A lot or a little?
The parents' guide to what's in this movie.
What parents need to know
Parents need to know that Bernie is an eccentric, entertaining, and sometimes disturbing dark comedy based on the real-life murder of wealthy Texas widow Marjorie Nugent (Shirley MacLaine). Jack Black stars, but this isn't one of his mainstream comedies; Bernie's story is told with a mix of seriousness and levity, a tone that may be hard for tweens and under to process, given that it all actually happened. There's a bit of swearing (including very infrequent uses of words like "s--t" and "f--k") and scenes of cruelty (emotional, with one character needling and bullying another).
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What's the story?
It wouldn't be stretching the truth to say that Marjorie Nugent (Shirley Maclaine) -- a widow with lots of money but few friends -- was universally considered difficult by her Carthage, Texas, neighbors. When Marjorie's powerful husband died, the person who wound up comforting her the most was a man universally considered a good egg: assistant funeral director Bernie Tiede (Jack Black). Their friendship quickly became an oddity; how could two people so different -- not only was she meaner, but she was also much older than Bernie -- get along so well? But soon, they began spending most of their free time together, shopping, traveling, and setting gossips afire. So when Marjorie ended up missing and everyone learned that Bernie might have been responsible, the town was spun on its head. BERNIE, based on real-life events and featuring many Carthage denizens, takes a look at the scandalous circumstances that were chronicled in the pages of Texas Monthly by Skip Hollandsworth, a journalist who co-wrote the movie's screenplay.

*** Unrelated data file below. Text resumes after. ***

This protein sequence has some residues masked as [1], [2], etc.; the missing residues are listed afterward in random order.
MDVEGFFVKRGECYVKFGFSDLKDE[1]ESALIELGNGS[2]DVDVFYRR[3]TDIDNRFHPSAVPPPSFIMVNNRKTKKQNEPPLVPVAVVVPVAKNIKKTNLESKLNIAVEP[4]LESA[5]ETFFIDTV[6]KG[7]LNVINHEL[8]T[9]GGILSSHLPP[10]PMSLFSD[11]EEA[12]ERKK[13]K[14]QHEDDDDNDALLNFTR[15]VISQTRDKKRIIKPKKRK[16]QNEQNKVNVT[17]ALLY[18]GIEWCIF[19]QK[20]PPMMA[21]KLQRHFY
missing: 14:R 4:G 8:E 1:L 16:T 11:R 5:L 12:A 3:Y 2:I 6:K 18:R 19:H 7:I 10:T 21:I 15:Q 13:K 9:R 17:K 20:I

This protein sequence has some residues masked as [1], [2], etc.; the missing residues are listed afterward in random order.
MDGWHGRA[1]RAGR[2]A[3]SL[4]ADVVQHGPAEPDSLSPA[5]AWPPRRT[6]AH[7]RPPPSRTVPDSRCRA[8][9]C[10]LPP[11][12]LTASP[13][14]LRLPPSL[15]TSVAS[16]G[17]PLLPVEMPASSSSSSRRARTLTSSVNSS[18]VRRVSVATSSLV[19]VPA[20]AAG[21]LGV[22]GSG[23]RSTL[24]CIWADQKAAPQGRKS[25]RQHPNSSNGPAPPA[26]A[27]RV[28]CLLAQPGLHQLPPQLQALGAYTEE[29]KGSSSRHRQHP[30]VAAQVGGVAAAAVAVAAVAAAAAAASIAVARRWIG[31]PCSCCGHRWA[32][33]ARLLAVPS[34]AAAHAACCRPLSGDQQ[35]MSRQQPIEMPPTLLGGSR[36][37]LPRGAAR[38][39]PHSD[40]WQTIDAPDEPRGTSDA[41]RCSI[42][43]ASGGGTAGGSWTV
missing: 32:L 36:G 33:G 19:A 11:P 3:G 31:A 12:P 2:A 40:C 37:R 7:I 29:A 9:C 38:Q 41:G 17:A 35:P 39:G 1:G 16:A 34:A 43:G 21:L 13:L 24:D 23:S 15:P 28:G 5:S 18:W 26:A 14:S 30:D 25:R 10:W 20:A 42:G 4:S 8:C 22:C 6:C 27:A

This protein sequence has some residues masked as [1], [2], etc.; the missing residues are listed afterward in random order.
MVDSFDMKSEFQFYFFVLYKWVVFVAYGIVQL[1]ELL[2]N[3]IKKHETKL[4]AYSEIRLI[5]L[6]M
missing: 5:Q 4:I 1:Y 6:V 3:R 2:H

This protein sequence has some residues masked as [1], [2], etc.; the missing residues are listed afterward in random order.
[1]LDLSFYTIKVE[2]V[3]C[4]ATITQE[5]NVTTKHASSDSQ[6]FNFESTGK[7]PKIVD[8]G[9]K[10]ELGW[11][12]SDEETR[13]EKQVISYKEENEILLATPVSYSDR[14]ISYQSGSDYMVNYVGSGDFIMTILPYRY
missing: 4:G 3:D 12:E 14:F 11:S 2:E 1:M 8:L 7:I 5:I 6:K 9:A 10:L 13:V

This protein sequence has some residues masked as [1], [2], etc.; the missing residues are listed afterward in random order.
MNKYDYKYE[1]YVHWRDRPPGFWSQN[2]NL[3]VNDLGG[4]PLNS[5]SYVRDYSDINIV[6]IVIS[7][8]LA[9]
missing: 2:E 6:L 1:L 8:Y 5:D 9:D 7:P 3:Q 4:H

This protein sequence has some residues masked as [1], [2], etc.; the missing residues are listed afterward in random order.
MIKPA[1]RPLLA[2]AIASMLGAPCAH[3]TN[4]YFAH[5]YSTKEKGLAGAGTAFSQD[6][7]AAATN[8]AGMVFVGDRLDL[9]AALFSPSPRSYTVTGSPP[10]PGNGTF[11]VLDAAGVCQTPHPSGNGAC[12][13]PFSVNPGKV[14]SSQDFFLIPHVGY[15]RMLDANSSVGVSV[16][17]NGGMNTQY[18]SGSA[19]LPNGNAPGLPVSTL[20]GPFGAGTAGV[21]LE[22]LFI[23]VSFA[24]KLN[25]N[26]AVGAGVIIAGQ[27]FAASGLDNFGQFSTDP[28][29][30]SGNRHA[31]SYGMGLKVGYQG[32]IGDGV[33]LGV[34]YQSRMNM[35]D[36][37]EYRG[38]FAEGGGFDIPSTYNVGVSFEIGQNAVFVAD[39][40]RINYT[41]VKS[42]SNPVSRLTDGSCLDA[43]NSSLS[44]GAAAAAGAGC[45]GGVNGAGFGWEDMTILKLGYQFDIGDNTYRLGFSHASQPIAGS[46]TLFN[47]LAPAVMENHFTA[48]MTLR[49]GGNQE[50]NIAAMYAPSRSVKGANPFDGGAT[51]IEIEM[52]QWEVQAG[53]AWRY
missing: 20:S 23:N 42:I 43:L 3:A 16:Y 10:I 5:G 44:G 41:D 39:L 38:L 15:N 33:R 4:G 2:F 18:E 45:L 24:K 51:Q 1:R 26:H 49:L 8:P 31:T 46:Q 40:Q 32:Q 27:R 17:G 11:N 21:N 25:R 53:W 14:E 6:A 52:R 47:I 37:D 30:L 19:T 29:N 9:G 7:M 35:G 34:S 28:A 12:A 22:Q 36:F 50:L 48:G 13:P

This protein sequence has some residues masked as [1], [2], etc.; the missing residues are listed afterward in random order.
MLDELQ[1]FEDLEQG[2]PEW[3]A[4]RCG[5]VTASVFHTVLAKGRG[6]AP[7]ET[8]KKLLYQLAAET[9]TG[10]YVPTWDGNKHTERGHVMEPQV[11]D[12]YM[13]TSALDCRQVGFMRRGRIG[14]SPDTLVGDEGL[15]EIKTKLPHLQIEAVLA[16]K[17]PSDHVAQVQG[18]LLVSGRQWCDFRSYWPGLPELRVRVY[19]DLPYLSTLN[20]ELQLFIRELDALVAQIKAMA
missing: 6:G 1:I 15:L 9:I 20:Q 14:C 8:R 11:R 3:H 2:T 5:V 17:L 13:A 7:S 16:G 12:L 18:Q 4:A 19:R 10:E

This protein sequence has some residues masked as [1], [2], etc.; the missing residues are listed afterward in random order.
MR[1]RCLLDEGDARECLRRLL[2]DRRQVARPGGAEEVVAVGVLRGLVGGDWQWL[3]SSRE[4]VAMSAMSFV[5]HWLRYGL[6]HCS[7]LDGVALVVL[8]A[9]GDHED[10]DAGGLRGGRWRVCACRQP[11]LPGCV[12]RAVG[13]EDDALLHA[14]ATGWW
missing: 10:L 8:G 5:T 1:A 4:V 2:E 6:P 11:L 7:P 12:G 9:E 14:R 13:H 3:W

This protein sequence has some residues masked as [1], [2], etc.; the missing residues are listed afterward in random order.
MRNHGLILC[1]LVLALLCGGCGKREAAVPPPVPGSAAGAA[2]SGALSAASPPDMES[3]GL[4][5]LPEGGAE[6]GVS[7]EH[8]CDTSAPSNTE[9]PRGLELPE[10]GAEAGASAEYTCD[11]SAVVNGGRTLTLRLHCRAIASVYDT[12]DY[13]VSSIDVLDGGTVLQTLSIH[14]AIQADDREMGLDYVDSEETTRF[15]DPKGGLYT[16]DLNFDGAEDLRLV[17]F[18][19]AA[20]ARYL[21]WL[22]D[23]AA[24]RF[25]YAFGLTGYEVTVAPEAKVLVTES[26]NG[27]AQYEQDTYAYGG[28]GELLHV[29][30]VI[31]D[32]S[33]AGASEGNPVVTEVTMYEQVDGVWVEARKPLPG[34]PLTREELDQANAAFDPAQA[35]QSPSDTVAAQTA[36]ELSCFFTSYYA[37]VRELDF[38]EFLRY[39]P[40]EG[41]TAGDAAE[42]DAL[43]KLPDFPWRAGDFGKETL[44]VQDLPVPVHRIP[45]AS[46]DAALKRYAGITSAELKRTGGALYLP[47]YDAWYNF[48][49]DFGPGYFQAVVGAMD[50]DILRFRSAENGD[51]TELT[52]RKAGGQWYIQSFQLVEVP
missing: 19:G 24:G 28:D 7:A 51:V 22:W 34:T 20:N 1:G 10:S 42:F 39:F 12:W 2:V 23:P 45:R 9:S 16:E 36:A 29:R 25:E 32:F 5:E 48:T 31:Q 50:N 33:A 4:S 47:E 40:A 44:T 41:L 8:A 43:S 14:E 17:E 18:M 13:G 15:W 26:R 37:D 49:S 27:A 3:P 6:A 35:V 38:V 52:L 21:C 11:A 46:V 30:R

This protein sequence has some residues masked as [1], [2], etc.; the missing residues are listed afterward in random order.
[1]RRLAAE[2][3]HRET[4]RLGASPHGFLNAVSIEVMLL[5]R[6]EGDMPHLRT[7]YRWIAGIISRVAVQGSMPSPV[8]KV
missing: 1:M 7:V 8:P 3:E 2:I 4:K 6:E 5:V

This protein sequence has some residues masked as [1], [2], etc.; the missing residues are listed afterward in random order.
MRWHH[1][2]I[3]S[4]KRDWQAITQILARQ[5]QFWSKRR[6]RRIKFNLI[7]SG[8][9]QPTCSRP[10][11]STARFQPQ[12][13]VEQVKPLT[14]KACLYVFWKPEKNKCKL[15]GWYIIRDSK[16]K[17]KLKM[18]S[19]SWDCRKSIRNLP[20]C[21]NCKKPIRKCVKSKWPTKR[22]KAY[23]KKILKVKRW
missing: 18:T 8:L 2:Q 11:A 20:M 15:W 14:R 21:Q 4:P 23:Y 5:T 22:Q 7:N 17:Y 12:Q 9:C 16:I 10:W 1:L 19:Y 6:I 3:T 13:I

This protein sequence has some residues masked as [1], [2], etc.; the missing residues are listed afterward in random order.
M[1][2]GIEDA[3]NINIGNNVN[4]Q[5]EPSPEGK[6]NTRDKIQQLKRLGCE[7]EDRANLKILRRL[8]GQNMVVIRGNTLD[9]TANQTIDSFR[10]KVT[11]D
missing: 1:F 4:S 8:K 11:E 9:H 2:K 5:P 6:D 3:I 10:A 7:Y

Is it any good?
This Richard Linklater-directed movie based on true events, and featuring interviews with those who actually knew the key players, is an offbeat concoction that mystifies and mesmerizes. It makes you privy to the frailties and eccentricities of human relationships. Things like this do actually happen -- a fact delivered powerfully thanks to the inclusion of the townspeople of Carthage, who not only are familiar with what happened but can also remember what it was like to live through it. Their opinions, which they share freely, are uproarious and insightful. (That said, there are a lot of them, and watching one after another share their thoughts sometimes feels like an over-long parade.)
MacLaine can do no wrong, of course, and her Marjorie is both horrible and human. But the film is Black's; although he sometimes goes right to the edge of caricature on this one, he manages not to fall right off the cliff, delivering a performance that, taken as a whole, manages to make you feel what it would have been like to have been one of Carthage's observers of this odd tragedy: conflicted, compassionate, and deeply conscious of the strangeness of life.
Talk to your kids about ...
Families can talk about the movie's message. What's the takeaway? Is there meant to be one?
Can you believe that this story is actually based on real-life events? How accurate do you think it is? Why might filmmakers stretch or change the facts?
What makes Bernie a sympathetic character -- both to the people in his town and to audiences?